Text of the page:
I am absolutely delighted to be kicking off the The Girls in the Water blog tour today alongside Marina at licence2read.  The Girls in the Water is author Victoria Jenkins’ debut novel and is published by Bookouture in eBook format TODAY!  Happy book birthday to Victoria and the gorgeous folk at Bookouture.

I was immediately drawn to this book thanks to that stunning cover.  And then I read the blurb and knew it would be a match made in heaven (that’s me and the book, by the way!).  There’s nothing I like more than a gripping police procedural/serial killer thriller but when the two lead female protagonists are feisty, head-strong, kick-ass detectives then I know I’m in for a corker of a read.

As soon as you start reading you are hurled, by the well-constructed prologue, into a harrowing scene of mental child abuse.  Your heart goes out to the unknown boy who is being berated by his mother for something that, whilst distressing, is blown all out of proportion in order to serve the mother’s own needs.  The boy’s attempts to distance himself from the hurt were a tough read and I felt incredibly sad for this unnamed character.  I admired this debut author’s ability to create such a heart-wrenching and intriguing opening to her novel.

Before long you meet DI Alex King and DC Chloe Lane.  I wanted to fall head over heels in love with both characters but I’m afraid it didn’t happen immediately.  It was much more of a slow build over the course of the novel.  I initially warmed more to DC Lane as she felt more spontaneous, more outgoing and a lot more fun to be around than her superior.  However, as the story progressed I felt I had a lot more in common with DI King (plus she’s more my age, obv.!).  She felt like a safe and trusted pair of hands and she shone that little bit brighter for me.

DC Lane becomes quite distracted with an older case at an early stage in the story which creates an interesting discord between Chloe and her senior officers.  It’s clear to see there has been a lot of careful planning in creating the character’s back stories as these all add real value and link seamlessly as you approach the conclusion.  For a debut, this book is incredibly well plotted and the characters felt very credible.

Would I recommend this book?  I would and I plan on pre-ordering the next book in the series as soon as it is available. There is one twist in this book that I really didn’t see coming and it knocked me sideways.  As an avid crime reader I will always appreciate the books that can do that!  A brilliant debut and I look forward to reading more from Victoria Jenkins in the near future.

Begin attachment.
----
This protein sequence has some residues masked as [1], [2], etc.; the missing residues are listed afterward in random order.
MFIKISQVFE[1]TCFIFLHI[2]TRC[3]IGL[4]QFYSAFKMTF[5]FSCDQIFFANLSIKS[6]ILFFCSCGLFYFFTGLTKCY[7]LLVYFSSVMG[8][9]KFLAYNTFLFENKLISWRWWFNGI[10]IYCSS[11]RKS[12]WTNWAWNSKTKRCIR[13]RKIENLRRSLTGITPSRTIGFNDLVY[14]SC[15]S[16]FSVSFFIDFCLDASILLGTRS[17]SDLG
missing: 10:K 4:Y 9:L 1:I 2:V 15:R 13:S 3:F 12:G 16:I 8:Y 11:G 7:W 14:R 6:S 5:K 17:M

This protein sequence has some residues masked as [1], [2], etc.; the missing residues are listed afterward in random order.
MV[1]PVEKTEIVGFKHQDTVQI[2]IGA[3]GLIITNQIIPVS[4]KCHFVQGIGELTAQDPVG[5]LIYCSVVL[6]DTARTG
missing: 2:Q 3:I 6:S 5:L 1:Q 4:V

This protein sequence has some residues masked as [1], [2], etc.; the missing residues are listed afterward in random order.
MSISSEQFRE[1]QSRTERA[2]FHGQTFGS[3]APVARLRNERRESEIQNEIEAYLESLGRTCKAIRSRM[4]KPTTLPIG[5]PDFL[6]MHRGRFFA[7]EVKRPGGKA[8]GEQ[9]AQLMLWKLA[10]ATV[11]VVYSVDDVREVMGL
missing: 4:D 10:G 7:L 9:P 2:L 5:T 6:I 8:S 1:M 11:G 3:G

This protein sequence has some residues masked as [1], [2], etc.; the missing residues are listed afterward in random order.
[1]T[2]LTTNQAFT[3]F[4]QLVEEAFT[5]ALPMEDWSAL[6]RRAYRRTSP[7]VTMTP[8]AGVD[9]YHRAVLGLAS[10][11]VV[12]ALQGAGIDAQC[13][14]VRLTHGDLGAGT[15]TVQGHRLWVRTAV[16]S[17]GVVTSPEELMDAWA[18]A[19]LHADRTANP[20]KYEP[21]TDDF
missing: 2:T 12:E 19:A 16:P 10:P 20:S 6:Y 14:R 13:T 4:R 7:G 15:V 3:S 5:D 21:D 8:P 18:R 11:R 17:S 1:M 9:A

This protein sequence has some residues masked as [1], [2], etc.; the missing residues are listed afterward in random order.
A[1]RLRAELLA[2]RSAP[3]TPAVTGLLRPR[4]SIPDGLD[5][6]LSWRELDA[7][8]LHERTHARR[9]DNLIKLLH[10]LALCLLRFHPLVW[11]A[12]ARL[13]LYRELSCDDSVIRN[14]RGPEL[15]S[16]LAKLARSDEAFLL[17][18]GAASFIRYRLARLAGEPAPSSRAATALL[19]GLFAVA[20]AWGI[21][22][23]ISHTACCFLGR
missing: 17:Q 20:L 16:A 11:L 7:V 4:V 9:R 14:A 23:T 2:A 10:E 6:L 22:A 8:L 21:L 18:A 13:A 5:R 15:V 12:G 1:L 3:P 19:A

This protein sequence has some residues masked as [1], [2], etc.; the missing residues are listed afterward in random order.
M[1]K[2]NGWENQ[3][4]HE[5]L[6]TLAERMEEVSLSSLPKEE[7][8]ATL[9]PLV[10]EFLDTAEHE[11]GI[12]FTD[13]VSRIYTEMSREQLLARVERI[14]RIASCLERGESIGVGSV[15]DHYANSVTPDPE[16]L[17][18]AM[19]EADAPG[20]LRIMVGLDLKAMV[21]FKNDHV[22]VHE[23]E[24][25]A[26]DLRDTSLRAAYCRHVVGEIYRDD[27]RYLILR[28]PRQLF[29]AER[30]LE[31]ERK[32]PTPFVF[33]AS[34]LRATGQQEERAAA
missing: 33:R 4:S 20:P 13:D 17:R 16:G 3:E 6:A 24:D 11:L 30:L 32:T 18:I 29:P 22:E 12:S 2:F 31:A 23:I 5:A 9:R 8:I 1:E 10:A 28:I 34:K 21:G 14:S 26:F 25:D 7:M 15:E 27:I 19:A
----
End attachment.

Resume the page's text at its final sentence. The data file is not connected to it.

Four out of five stars.

I chose to read and review an eARC of The Girls in the Water.  The above review is my own unbiased opinion.  My thanks to Kim, Noelle and the Bookouture team for asking me to join the blog tour.

The Girls in the Water by Victoria Jenkins was published in the UK by Bookouture on 3rd August 2017 and is available in paperback, eBook and audio formats | amazon.co.uk | amazon.com | Goodreads | Book Depository |

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about the author3

Victoria Jenkins Author Pic.jpgVictoria Jenkins lives with her husband in South Wales, where she writes crime fiction and teaches English. The Girls in the Water is her debut novel, the first featuring Detective Inspector Alex King and Detective Constable Chloe Lane. The second book in the series will be published in late 2017.

Author Links: | Facebook | Twitter |

#BlogTour | #BookReview: The Other Twin by L.V. Hay (@LucyVHayAuthor) @OrendaBooks

The Other Twin cover.jpg“A stunning, dark and sexy debut thriller set in the winding lanes and underbelly of Brighton, centring around the social media world, where resentments and accusations are played out, identities made and remade, and there is no such thing as the truth